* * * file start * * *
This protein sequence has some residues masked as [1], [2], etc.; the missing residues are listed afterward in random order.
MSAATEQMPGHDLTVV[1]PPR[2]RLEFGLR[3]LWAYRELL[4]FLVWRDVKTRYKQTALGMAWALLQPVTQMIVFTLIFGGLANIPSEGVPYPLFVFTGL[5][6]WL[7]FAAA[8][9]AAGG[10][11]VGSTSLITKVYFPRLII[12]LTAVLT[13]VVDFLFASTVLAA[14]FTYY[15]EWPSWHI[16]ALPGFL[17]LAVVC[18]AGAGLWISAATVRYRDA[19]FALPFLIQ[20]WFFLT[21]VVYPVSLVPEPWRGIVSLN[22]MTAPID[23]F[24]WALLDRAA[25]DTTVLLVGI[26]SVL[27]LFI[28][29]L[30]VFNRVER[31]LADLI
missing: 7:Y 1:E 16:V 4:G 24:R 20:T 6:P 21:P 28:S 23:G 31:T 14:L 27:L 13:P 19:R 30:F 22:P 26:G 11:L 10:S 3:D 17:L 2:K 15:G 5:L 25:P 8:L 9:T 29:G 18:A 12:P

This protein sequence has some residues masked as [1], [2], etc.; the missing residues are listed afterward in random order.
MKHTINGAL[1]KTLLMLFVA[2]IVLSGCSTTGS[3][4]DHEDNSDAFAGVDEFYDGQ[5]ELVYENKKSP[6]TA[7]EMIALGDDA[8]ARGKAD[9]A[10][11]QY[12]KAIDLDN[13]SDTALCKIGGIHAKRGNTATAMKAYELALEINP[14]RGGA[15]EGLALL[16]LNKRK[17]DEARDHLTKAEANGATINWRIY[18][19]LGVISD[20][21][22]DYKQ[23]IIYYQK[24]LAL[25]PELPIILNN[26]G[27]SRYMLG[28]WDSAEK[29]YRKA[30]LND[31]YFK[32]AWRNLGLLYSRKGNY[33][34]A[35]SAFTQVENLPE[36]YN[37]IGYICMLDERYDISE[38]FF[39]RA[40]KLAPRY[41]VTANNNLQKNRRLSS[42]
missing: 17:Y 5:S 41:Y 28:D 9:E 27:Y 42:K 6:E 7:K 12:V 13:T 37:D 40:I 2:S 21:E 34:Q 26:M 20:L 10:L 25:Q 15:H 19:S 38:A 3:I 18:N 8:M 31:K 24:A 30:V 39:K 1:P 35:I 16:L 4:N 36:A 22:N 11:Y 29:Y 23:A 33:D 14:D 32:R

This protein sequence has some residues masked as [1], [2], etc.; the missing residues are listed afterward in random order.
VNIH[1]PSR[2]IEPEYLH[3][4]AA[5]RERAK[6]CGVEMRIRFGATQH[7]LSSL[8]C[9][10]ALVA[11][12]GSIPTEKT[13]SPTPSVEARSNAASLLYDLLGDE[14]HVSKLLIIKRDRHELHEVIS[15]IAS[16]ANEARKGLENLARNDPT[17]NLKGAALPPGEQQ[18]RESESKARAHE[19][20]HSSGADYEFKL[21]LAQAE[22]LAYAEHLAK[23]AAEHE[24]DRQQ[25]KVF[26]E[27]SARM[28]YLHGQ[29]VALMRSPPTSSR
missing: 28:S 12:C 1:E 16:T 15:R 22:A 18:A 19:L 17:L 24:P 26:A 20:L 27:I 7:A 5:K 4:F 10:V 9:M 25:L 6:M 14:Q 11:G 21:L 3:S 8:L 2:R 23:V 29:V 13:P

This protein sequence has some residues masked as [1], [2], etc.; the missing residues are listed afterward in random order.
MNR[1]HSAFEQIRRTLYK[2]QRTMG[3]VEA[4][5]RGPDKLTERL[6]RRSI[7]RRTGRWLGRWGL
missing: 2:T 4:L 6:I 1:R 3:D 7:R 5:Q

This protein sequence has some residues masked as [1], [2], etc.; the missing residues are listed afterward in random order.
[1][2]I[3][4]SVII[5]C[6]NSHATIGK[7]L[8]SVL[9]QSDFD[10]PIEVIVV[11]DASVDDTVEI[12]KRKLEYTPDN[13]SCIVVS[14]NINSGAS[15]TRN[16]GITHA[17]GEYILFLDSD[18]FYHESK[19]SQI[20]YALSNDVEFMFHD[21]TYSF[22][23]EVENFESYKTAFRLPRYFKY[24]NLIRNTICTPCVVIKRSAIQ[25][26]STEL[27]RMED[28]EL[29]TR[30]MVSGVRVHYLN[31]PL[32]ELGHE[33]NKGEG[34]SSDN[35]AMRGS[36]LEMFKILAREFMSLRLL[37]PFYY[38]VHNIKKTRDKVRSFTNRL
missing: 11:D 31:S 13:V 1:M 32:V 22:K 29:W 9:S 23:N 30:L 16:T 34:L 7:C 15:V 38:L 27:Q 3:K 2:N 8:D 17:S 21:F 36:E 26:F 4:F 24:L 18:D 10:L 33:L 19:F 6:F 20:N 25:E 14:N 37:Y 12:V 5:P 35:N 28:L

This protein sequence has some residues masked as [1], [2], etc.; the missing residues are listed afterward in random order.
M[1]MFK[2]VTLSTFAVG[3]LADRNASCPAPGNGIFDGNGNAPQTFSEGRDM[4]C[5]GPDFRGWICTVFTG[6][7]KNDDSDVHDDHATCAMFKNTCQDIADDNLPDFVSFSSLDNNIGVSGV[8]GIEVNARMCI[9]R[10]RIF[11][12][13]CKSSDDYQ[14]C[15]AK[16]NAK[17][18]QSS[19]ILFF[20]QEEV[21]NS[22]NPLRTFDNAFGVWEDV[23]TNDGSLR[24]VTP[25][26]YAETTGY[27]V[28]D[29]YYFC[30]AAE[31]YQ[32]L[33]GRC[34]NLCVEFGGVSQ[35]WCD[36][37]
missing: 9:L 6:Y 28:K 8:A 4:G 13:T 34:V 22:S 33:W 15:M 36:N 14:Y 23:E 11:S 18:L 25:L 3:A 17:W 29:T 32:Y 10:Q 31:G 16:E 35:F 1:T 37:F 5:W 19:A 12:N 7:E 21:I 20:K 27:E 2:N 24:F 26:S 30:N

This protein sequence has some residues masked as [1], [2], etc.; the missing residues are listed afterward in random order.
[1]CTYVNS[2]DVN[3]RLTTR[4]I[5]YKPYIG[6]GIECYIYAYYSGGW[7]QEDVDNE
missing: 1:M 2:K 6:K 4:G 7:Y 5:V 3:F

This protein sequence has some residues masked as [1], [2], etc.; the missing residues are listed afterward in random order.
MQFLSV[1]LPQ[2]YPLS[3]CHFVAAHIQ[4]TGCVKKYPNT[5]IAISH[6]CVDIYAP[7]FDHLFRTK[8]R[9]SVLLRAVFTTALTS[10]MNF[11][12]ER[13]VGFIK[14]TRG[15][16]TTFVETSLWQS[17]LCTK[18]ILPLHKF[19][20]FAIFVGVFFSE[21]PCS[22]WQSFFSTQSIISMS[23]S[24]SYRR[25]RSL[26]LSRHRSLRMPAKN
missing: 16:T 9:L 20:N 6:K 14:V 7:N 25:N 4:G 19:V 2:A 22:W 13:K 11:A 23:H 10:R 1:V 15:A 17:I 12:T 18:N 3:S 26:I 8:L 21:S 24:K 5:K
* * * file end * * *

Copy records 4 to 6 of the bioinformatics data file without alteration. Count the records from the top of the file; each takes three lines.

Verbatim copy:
This protein sequence has some residues masked as [1], [2], etc.; the missing residues are listed afterward in random order.
MNR[1]HSAFEQIRRTLYK[2]QRTMG[3]VEA[4][5]RGPDKLTERL[6]RRSI[7]RRTGRWLGRWGL
missing: 2:T 4:L 6:I 1:R 3:D 7:R 5:Q

This protein sequence has some residues masked as [1], [2], etc.; the missing residues are listed afterward in random order.
[1][2]I[3][4]SVII[5]C[6]NSHATIGK[7]L[8]SVL[9]QSDFD[10]PIEVIVV[11]DASVDDTVEI[12]KRKLEYTPDN[13]SCIVVS[14]NINSGAS[15]TRN[16]GITHA[17]GEYILFLDSD[18]FYHESK[19]SQI[20]YALSNDVEFMFHD[21]TYSF[22][23]EVENFESYKTAFRLPRYFKY[24]NLIRNTICTPCVVIKRSAIQ[25][26]STEL[27]RMED[28]EL[29]TR[30]MVSGVRVHYLN[31]PL[32]ELGHE[33]NKGEG[34]SSDN[35]AMRGS[36]LEMFKILAREFMSLRLL[37]PFYY[38]VHNIKKTRDKVRSFTNRL
missing: 11:D 31:S 13:V 1:M 32:V 22:K 29:W 9:S 23:N 30:L 16:T 34:L 7:C 15:V 38:L 27:Q 3:K 2:N 8:D 17:S 21:F 36:E 26:F 4:F 24:L 18:D 10:L 33:L 19:F 6:F 20:N 25:E 14:N 37:Y 12:V 5:P 35:N 28:L

This protein sequence has some residues masked as [1], [2], etc.; the missing residues are listed afterward in random order.
M[1]MFK[2]VTLSTFAVG[3]LADRNASCPAPGNGIFDGNGNAPQTFSEGRDM[4]C[5]GPDFRGWICTVFTG[6][7]KNDDSDVHDDHATCAMFKNTCQDIADDNLPDFVSFSSLDNNIGVSGV[8]GIEVNARMCI[9]R[10]RIF[11][12][13]CKSSDDYQ[14]C[15]AK[16]NAK[17][18]QSS[19]ILFF[20]QEEV[21]NS[22]NPLRTFDNAFGVWEDV[23]TNDGSLR[24]VTP[25][26]YAETTGY[27]V[28]D[29]YYFC[30]AAE[31]YQ[32]L[33]GRC[34]NLCVEFGGVSQ[35]WCD[36][37]
missing: 9:L 6:Y 28:K 8:A 4:G 13:T 34:V 22:S 33:W 15:M 36:N 14:Y 23:E 11:S 18:L 25:L 3:A 17:W 29:T 32:Y 10:Q 31:G 16:E 35:F 1:T 37:F 5:W 19:A 12:N 7:E 21:I 20:K 27:E 2:N 24:F 26:S 30:N